My latest video outlined how fixed income or bond investments work, and how specifically you make money investing in those. My topic for today is how you really make money buying stocks.

As I outlined in my video: Isn’t Investing Just gambling, a company can raise money to invest in internal projects or acquire other companies by issuing common shares that investors purchase. Once those shares have been distributed to the public, they can be bought and sold on the stock market every second of the trading day. You buy that share for price that a seller is willing to trade the share for. Once you own those shares as an investor, you can make money in three ways.

First off, let’s discuss how the price of a company is determined.

The price is essentially the discounted value of the company’s future profits, per share. Let’s take a very simplified example. Let’s assume that company XYZ will be around for the next 5 years. During that time I expect the profits of the company per share (or earnings per share in industry jargon), to be $5 each year. 5 years of $5 earnings per year would result in a share price of $25. Now we all know that $5 today is more valuable than $5 five years from now, so in reality, that would be discounted and the share price would be less than $25, let’s say $22. Another investor might only think that the company will produce $4 in earnings each year, so they value the share at $20. Yet another investor might agree with my $5 per year earnings, but discounts the $5 in 5 years at a different rate than I do, so he thinks the shares are worth $23, rather than my $22. The share price of a company can be calculated many ways, or it can be calculated the exact same way but with different assumptions. So how do you get to that share price you see on Google Finance? That’s the job of the stock market. The market is a big calculation machine and incorporates everyone’s view on the price of the share and comes up with the best guess of what the share price is. Let’s say that the “market” agrees with my price for the share of $22 and I go ahead and buy that stock.

So how do I make money on my XYZ shares?

The first way is through capital appreciation, or capital gains. This happens when the company does well. If they earn or are now expected to earn higher profits than $5 per share, then the share will be worth more and people will be willing to pay a larger price for those higher earnings. I bought the share at $22 but now it’s worth $25. I just made money and could sell that share for a $3 profit. With the higher earnings, the company can take that money and reinvest it in new projects, products, or services that will then increase their profits even higher, thus increasing the price of the shares.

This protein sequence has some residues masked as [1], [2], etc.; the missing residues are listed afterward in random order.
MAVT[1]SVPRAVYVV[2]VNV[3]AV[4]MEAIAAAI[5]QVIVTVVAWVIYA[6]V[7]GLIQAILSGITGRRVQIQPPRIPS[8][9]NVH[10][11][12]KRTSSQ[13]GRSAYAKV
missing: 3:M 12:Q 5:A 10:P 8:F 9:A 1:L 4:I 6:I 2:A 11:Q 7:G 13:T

If the company doesn’t have any really good opportunities to invest in new products and services, or they’ve already funded those and have excess profits, they could pay you dividends. This is the second way to make money investing in stocks. Say the company has earned that $5 in profits for the year, and $3 per share is used to fund a new project. The remaining $2 is extra that can be paid out to shareholders as a return on their money. Companies can also pay out dividends by giving you extra shares instead of cash, but this is not as common. But… don’t make the mistake assuming that dividend companies are way better than companies who don’t pay dividends, because you get the increased $25 share price AND the $2 dividend. It doesn’t work that way. If you’re paid out that $2 dividend, the company is has now gotten rid of $2 per share so the company isn’t as valuable. As such, the share price of the company falls by $2.

All things being equal, you should be indifferent as to whether a company pays a dividend or not. If you receive a dividend from a company, their share price will fall by the dividend amount. So rather than having a $25 share, you have a $23 share + $2 in your pocket that you have to decide what to do with (keep it as cash, reinvest it in the same company, or invest it in something else).

The final way to make money through owning stocks is through share repurchases. This is where the company decides to take its excess cash and rather than sprinkling that out to all the investors through dividends, they’ll buy some of the outstanding shares back. What this does is it reduces the number of shares out there. That means that your shares will own a higher proportion of the company. Rather than expecting the company to earn $5 per share, since there are fewer shares, but the company is worth the same amount, you might expect $7 per share now so the share price goes up.

In essence, you make money owning stocks when:

  1. The price of your shares increase in value above what you paid for them, called a capital gain or;
  2. By receiving a dividend payment from the company. For the tax-sheltered investor, whether you earn a return through dividends or the share price of the company rising, you should be indifferent. For a taxable investor, it will depend on your tax bracket, but I’ll get into that in a future video.